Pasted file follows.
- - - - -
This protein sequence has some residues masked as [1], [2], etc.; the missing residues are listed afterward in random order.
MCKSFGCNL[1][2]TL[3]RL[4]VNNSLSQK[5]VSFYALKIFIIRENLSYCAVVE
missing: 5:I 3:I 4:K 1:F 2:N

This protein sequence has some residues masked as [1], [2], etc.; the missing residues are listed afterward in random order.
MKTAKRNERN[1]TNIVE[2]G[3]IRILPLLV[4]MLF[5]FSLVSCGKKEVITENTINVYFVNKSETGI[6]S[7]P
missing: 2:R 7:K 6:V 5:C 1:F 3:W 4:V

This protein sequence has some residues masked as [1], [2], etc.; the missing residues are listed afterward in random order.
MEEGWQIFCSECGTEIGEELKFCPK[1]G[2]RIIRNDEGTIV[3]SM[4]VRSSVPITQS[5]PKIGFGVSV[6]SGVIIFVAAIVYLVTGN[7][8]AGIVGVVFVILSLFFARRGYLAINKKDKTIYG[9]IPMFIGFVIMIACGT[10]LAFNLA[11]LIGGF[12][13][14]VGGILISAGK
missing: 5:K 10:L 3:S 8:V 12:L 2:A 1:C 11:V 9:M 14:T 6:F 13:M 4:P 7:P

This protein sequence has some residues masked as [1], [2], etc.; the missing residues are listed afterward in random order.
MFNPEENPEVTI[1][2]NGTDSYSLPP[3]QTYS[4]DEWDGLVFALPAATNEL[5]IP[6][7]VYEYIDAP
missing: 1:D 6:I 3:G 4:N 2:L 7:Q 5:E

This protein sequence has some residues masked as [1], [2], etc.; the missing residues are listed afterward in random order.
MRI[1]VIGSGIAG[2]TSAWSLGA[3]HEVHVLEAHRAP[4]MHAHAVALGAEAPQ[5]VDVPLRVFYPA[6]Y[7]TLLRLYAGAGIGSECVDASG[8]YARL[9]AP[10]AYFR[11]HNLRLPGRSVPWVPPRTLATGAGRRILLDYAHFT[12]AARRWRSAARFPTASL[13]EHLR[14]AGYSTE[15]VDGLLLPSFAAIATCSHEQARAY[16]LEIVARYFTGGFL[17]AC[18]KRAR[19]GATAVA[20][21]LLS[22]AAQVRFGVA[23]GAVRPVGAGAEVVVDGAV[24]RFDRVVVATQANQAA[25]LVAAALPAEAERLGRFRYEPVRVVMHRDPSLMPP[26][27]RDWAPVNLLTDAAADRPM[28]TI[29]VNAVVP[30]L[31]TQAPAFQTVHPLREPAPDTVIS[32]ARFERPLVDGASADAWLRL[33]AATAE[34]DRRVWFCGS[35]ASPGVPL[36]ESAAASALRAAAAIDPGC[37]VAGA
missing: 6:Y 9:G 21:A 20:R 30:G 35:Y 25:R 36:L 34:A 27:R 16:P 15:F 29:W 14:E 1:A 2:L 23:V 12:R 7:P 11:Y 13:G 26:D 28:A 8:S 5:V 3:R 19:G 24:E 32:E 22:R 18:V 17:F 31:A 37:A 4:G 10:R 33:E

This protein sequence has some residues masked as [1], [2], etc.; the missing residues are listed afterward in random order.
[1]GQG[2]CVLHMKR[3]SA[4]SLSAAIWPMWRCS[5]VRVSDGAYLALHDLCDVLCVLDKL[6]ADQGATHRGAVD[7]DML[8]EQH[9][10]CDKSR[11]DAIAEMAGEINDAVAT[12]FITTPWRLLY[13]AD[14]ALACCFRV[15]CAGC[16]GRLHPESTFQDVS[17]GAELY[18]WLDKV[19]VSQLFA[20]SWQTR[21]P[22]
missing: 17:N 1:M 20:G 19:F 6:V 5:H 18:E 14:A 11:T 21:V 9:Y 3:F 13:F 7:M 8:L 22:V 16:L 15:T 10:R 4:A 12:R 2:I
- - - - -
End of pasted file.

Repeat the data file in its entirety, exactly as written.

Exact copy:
This protein sequence has some residues masked as [1], [2], etc.; the missing residues are listed afterward in random order.
MCKSFGCNL[1][2]TL[3]RL[4]VNNSLSQK[5]VSFYALKIFIIRENLSYCAVVE
missing: 5:I 3:I 4:K 1:F 2:N

This protein sequence has some residues masked as [1], [2], etc.; the missing residues are listed afterward in random order.
MKTAKRNERN[1]TNIVE[2]G[3]IRILPLLV[4]MLF[5]FSLVSCGKKEVITENTINVYFVNKSETGI[6]S[7]P
missing: 2:R 7:K 6:V 5:C 1:F 3:W 4:V

This protein sequence has some residues masked as [1], [2], etc.; the missing residues are listed afterward in random order.
MEEGWQIFCSECGTEIGEELKFCPK[1]G[2]RIIRNDEGTIV[3]SM[4]VRSSVPITQS[5]PKIGFGVSV[6]SGVIIFVAAIVYLVTGN[7][8]AGIVGVVFVILSLFFARRGYLAINKKDKTIYG[9]IPMFIGFVIMIACGT[10]LAFNLA[11]LIGGF[12][13][14]VGGILISAGK
missing: 5:K 10:L 3:S 8:V 12:L 2:A 1:C 11:V 9:M 14:T 6:F 13:M 4:P 7:P

This protein sequence has some residues masked as [1], [2], etc.; the missing residues are listed afterward in random order.
MFNPEENPEVTI[1][2]NGTDSYSLPP[3]QTYS[4]DEWDGLVFALPAATNEL[5]IP[6][7]VYEYIDAP
missing: 1:D 6:I 3:G 4:N 2:L 7:Q 5:E

This protein sequence has some residues masked as [1], [2], etc.; the missing residues are listed afterward in random order.
MRI[1]VIGSGIAG[2]TSAWSLGA[3]HEVHVLEAHRAP[4]MHAHAVALGAEAPQ[5]VDVPLRVFYPA[6]Y[7]TLLRLYAGAGIGSECVDASG[8]YARL[9]AP[10]AYFR[11]HNLRLPGRSVPWVPPRTLATGAGRRILLDYAHFT[12]AARRWRSAARFPTASL[13]EHLR[14]AGYSTE[15]VDGLLLPSFAAIATCSHEQARAY[16]LEIVARYFTGGFL[17]AC[18]KRAR[19]GATAVA[20][21]LLS[22]AAQVRFGVA[23]GAVRPVGAGAEVVVDGAV[24]RFDRVVVATQANQAA[25]LVAAALPAEAERLGRFRYEPVRVVMHRDPSLMPP[26][27]RDWAPVNLLTDAAADRPM[28]TI[29]VNAVVP[30]L[31]TQAPAFQTVHPLREPAPDTVIS[32]ARFERPLVDGASADAWLRL[33]AATAE[34]DRRVWFCGS[35]ASPGVPL[36]ESAAASALRAAAAIDPGC[37]VAGA
missing: 6:Y 9:G 21:A 20:R 30:G 35:Y 25:R 36:L 34:A 27:R 16:P 15:F 29:W 14:E 1:A 2:L 23:V 12:R 7:P 11:Y 13:G 26:D 28:A 8:S 5:V 3:R 19:G 24:E 32:E 22:R 18:V 17:F 31:A 37:A 4:G 10:R 33:E

This protein sequence has some residues masked as [1], [2], etc.; the missing residues are listed afterward in random order.
[1]GQG[2]CVLHMKR[3]SA[4]SLSAAIWPMWRCS[5]VRVSDGAYLALHDLCDVLCVLDKL[6]ADQGATHRGAVD[7]DML[8]EQH[9][10]CDKSR[11]DAIAEMAGEINDAVAT[12]FITTPWRLLY[13]AD[14]ALACCFRV[15]CAGC[16]GRLHPESTFQDVS[17]GAELY[18]WLDKV[19]VSQLFA[20]SWQTR[21]P[22]
missing: 17:N 1:M 20:G 19:F 6:V 5:H 18:E 14:A 11:T 21:V 9:Y 3:F 13:F 7:M 8:L 22:V 16:L 15:T 10:R 4:A 12:R 2:I